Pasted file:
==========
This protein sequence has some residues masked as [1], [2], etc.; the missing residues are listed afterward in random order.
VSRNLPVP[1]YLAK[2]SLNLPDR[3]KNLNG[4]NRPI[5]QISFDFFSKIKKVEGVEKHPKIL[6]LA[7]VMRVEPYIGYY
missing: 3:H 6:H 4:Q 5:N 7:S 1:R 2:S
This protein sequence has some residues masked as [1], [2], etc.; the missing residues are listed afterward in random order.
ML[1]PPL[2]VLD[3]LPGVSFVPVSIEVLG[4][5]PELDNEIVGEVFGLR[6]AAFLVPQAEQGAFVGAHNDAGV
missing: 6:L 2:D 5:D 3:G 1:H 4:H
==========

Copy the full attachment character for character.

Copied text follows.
This protein sequence has some residues masked as [1], [2], etc.; the missing residues are listed afterward in random order.
VSRNLPVP[1]YLAK[2]SLNLPDR[3]KNLNG[4]NRPI[5]QISFDFFSKIKKVEGVEKHPKIL[6]LA[7]VMRVEPYIGYY
missing: 3:H 6:H 4:Q 5:N 7:S 1:R 2:S
This protein sequence has some residues masked as [1], [2], etc.; the missing residues are listed afterward in random order.
ML[1]PPL[2]VLD[3]LPGVSFVPVSIEVLG[4][5]PELDNEIVGEVFGLR[6]AAFLVPQAEQGAFVGAHNDAGV
missing: 6:L 2:D 5:D 3:G 1:H 4:H